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Resilience and Optimism Can Predict Trauma Response

How much of a part does resilience play when it comes to dealing with emotional or psychological trauma? As it turns out, quite a lot. Resilience is the inner strength that allows you to adapt when you’ve been exposed to trauma or adversity. This characteristic is strengthened by optimism, which is the extent to which people feel positive and encouraged about their future. Studies have shown that those who are resilient and optimistic feel a higher degree of psychological well-being and are able to recover more quickly from disturbing events. These individuals are able to process stressful situations without becoming overwhelmed and can move through them without turning to unhealthy coping mechanisms, such as substance abuse.
In broad terms, trauma is the emotional, psychological response to an intensely distressing experience or event. This trauma definition encompasses a wide range of challenges. Trauma can come from things like illness or injury, the loss of a family member or friend, losing a job or going through divorce. On the far end of the spectrum, there are severely damaging experiences, such as torture or rape. Traumatic experiences are subjective. Everyone processes an incident differently since we compare them to prior experiences in our lives. For example, one person might hear firecrackers and be reminded of how they burned their hand on a sparkler during their childhood. Another person might hear those same firecrackers and have a full-blown episode of post-traumatic stress and flashbacks because they were on active duty in the military and were injured or lost fellow members of their combat team when their unit came under fire overseas.

Building Resistance

Resilience can help you see past your problems and make you better prepared to handle stressors. Being resilient can also guard against depression and anxiety or help you cope if you already have a mental health condition. The good news is that anyone can develop the trait of resilience. Resilience and optimism can be increased through:
  • Building supportive relationships. Studies have shown that this is a significant part of resilience. These relationships can come through family and friends or they can be formed through other sources, such as your spiritual community, hobby groups or volunteering. Being accepted increases your confidence and provides you with encouragement when you are struggling.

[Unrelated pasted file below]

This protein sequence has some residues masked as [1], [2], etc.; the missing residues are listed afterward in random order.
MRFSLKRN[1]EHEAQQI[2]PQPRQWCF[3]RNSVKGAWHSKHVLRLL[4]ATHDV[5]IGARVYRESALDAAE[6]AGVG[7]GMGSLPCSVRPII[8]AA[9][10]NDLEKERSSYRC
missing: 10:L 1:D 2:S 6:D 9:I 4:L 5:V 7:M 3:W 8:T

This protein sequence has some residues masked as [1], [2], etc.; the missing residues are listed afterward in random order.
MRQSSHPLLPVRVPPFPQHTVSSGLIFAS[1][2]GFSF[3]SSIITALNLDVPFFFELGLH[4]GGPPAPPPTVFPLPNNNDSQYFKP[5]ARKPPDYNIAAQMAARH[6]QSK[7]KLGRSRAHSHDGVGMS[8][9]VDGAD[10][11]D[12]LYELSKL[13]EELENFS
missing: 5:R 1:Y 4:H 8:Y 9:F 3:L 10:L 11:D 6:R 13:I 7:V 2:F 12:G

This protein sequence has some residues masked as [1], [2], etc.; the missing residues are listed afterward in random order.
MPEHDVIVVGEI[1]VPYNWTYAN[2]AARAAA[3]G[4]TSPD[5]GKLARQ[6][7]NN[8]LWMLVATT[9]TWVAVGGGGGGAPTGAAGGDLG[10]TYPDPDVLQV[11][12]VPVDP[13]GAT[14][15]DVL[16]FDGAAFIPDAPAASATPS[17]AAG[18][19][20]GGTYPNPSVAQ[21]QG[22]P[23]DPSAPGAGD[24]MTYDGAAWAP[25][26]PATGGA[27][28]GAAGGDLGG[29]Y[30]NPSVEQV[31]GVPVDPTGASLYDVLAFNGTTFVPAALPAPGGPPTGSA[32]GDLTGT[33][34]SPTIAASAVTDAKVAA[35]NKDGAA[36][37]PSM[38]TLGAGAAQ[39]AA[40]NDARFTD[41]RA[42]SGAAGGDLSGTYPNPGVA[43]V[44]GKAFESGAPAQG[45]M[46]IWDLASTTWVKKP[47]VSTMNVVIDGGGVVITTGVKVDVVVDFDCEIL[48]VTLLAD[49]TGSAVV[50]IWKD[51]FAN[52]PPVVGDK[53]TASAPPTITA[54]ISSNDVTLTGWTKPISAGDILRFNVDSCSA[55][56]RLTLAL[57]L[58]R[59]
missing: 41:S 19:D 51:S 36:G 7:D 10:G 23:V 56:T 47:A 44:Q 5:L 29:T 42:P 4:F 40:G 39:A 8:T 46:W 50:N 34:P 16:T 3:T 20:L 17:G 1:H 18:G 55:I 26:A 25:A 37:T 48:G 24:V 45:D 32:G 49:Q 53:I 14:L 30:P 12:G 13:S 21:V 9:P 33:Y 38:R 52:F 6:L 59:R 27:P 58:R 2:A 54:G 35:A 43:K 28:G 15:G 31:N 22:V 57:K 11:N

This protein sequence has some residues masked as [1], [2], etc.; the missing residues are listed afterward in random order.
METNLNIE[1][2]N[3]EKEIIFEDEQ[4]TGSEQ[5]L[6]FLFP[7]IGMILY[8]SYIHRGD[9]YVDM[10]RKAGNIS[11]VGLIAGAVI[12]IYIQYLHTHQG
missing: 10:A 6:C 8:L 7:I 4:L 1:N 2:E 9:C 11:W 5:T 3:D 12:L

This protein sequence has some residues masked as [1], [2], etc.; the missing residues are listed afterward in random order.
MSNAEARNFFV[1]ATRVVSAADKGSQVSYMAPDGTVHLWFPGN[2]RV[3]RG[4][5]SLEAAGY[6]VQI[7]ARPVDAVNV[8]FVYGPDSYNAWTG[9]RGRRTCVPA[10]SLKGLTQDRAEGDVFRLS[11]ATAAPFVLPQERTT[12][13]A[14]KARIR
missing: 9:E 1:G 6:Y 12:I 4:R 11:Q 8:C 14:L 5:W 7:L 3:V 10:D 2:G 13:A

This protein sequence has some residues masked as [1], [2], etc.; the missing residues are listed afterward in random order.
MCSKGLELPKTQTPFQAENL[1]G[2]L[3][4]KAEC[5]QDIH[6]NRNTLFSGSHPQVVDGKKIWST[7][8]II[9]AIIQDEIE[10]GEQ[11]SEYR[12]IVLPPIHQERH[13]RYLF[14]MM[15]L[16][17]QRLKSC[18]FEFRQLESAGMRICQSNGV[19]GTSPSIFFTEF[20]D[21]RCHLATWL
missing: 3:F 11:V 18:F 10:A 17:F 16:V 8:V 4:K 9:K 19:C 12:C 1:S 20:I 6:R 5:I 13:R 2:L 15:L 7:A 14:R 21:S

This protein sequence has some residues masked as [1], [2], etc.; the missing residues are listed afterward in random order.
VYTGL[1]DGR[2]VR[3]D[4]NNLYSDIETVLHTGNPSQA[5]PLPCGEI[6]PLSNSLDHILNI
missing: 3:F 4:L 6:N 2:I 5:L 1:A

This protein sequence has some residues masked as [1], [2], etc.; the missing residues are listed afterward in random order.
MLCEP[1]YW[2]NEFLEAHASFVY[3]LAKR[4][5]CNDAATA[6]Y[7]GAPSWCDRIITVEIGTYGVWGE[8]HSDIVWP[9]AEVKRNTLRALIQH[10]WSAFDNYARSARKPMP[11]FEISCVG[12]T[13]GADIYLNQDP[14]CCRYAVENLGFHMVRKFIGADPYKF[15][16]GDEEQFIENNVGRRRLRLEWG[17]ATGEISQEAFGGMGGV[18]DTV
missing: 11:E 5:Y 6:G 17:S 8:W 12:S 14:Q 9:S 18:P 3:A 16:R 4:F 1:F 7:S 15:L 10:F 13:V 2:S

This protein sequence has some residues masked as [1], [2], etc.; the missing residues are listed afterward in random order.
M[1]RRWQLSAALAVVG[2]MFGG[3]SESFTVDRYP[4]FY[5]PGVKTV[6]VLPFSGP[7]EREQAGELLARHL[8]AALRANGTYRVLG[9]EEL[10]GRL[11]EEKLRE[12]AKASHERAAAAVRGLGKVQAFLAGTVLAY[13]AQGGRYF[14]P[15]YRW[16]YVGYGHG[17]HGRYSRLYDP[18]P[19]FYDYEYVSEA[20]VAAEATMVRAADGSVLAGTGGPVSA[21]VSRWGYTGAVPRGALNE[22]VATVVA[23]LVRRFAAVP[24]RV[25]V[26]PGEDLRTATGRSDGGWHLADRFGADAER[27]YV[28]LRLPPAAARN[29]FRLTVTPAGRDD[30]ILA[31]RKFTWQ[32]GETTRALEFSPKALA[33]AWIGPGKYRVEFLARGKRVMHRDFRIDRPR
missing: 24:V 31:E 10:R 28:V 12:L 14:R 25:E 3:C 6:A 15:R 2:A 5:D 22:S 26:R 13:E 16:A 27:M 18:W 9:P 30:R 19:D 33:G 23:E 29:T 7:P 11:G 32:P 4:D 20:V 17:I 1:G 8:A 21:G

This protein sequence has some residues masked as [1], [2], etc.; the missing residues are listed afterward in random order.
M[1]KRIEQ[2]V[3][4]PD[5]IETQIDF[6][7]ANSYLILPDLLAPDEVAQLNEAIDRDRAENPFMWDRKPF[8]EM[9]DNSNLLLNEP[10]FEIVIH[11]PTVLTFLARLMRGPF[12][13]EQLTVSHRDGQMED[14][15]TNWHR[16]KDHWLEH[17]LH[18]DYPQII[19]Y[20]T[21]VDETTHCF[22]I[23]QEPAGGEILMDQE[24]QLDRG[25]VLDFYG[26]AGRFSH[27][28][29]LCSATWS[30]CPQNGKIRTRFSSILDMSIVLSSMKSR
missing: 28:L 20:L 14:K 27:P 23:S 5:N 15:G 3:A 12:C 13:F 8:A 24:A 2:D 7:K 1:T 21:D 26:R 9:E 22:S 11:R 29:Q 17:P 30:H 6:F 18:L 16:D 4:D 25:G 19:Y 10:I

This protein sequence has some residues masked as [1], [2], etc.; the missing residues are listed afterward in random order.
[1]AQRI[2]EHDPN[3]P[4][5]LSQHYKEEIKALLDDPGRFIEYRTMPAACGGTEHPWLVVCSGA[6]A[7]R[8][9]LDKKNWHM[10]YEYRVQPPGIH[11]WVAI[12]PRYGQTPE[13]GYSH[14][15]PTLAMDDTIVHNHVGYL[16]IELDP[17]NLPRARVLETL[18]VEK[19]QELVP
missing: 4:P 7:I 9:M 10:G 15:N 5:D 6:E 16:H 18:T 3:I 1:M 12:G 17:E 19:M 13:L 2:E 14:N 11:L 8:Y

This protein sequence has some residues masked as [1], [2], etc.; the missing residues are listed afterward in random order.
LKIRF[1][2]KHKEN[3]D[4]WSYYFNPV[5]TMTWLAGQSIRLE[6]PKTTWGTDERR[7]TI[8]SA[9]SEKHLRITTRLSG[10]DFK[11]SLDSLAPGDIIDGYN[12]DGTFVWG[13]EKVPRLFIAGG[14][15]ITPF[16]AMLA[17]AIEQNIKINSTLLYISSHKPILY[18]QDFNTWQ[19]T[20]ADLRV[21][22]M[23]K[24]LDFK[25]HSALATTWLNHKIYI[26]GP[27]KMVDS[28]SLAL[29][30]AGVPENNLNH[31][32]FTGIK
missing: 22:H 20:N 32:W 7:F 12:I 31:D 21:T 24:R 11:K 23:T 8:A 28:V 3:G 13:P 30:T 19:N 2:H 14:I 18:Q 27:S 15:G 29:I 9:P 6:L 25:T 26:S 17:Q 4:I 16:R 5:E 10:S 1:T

• Being of service to others. Aside from distracting you from your own problems and letting you feel good about helping people, volunteering boosts serotonin levels to make you feel happier.
  • Keeping a positive outlook. Accept that stressful things are part of life. Try to look past the problems you are currently going through and focus on the future, when you know things will be better.
  • Setting realistic goals and working toward them. Taking small steps over time allows you to reach your goal and get past seemingly unbeatable challenges.
  • Acting on your problems, whenever possible. Some things can’t be changed, but how you choose to fight adversity can help keep you from being a victim. Research for answers, develop a plan to overcome your difficulties. Sometimes, the simple act of doing something positive can help you feel more optimistic.
  • Drawing on past experiences to build your resilience. Think about the last time you faced something difficult. What helped you move past the trauma? Who helped you by being supportive? What made you feel hopeful?
  • Nurturing yourself. Get your sleep. Eat healthy foods. Work on your hobbies. Learn relaxation techniques, like mindfulness or yoga – both have been proven to reduce stress.
  • Being proactive. Allow yourself to mourn your loss or feel distressed, but recognize when it’s time to take action and move forward.
Sometimes you can’t progress past a traumatic event, despite your best efforts. In that case, it may be beneficial to join a support group or to seek assistance from a qualified, licensed mental health professional.

You’re Never Alone – We Can Help

The specially trained clinicians at The Center for Anxiety and Mood Disorder’s Trauma Institute provide compassionate care in complex trauma. For more information, contact us or call us today at 561-496-1094.

Dr. Andrew Rosen PHD, ABPP, FAACP is a Board-Certified Psychologist and the Founder and Director of The Center for Treatment of Anxiety and Mood Disorders, as well as, the Founder of The Children’s Center for Psychiatry Psychology and Related Services.


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